So what gives? Is this a wink to Community? A subliminal message intended to subvert viewers into watching the show against their will, thereby giving the series hope for a fifth season? Or has the Community soundstage already been shut down and dismantled, the props sold off to highest car commercial bidder? Should we expect to see Yard-Margs from Skeepers in an Daewoo commercial?
Or, perhaps, this a clue, an easter egg, showing that the world of Greendale is far greater than we ever imagined.
We’re big enough to admit when we’re wrong, and we were dead wrong when we suggested earlier this week that Tom Hanks’s breathtaking slam poetry performance on Late Night with Jimmy Fallon was the grand finale to what had been a stellar week of appearances on talk shows and telethons. We don’t want to go out on a limb and say that he saved the best for last – because a) we don’t want to be wrong again, and b) we hope there’s still more to come (a visit to Good Day New York, perhaps? – but the self-proclaimed (and rightly so) living legend may have topped himself again last night, as he stopped by The Colbert Report to suggest a few affordable costumes for some good, old-fashioned Spooky Time Halloween Fun (but no Josh Baskin?).
[In an interesting twist, Colbert appeared earlier that night on the latest Office, as case of someone we adore popping up on one of our favorite shows, only to have the person we adore the most pop up on Colbert’s own show later in the evening. Sort of a Russian nesting doll kinda thing]
When will the government go ahead and declare Tom Hanks a national landmark already? That’s Day One stuff.
This week we’re looking back on the just completed/completing seasons of NBC’s Thursday night comedies. Today we check in the senior member of the team, ‘The Office.’
For quite some time we were religious with our Office recaps, but then two things happened 1) we were working a paid job more than full-time and 2) the show became, well, inessential. We hoped to check-in during Steve Carell’s final season, but analyses was few and far between. But even though we weren’t providing regular reviews, the series was still required viewing. We might not follow-up the next morning with our thoughts, but we were still going out of our way to watch it Thursday night, as much out of habit as desire. But this season, with Carell’s Michael Scott off to Colorado, the show became the least appealing, least critical member of the lineup. Wait til Friday to watch Community? We’d rather not. Skip an episode of Parks and Rec? No way. But go a week without watching the latest The Office? Sure. View an episode of Robert California’s Dunder Mifflin out-of-order? Fine. We just didn’t care that much anymore.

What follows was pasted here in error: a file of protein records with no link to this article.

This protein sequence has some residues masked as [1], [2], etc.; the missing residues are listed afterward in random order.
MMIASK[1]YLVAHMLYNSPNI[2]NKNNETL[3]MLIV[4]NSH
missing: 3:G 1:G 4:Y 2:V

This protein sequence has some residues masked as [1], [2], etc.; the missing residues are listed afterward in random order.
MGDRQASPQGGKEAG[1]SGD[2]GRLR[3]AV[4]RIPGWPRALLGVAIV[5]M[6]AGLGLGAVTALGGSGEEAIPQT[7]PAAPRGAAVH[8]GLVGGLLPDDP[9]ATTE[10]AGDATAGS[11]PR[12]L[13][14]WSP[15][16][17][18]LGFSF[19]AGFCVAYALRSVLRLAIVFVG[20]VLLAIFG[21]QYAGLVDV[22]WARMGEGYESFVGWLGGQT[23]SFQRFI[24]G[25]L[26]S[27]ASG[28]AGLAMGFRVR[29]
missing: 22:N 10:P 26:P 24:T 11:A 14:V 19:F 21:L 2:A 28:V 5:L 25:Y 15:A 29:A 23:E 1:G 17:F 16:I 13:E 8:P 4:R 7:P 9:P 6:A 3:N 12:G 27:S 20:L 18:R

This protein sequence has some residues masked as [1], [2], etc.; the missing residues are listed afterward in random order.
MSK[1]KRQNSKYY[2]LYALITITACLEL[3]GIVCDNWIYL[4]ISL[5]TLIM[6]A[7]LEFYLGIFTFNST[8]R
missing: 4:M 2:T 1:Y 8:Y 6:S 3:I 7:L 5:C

But a funny thing happened at the end of The Office’s eighth season. We were actually invested. We almost felt things, things that just nearly came close to approximating the real emotions that the show’s best seasons elicited. For the first time all year, the series seemed to find its voice.
With the new fall TV season almost upon us (did you see the “new” promo for NBC’s Wednesday & Thursday night comedies?), we thought we’d offer our first The Office related post in quite sometime. But this one is less about them and more about us.
had offered a side-by-side comparison of the employees of Dunder Mifflin’s changing styles during their seven seasons in front of the “documentary” cameras. It was engaging, well-researched, and totally spot-on It was also VERY familiar, as we had (twice!) previously posted our own visual essay on the stark physical transformations experienced by the Office cast. Sure, The Fug Girls presented their findings in attractive slide-show fashion, but we find the single page model much easier and efficient (and we’re not about forcing you into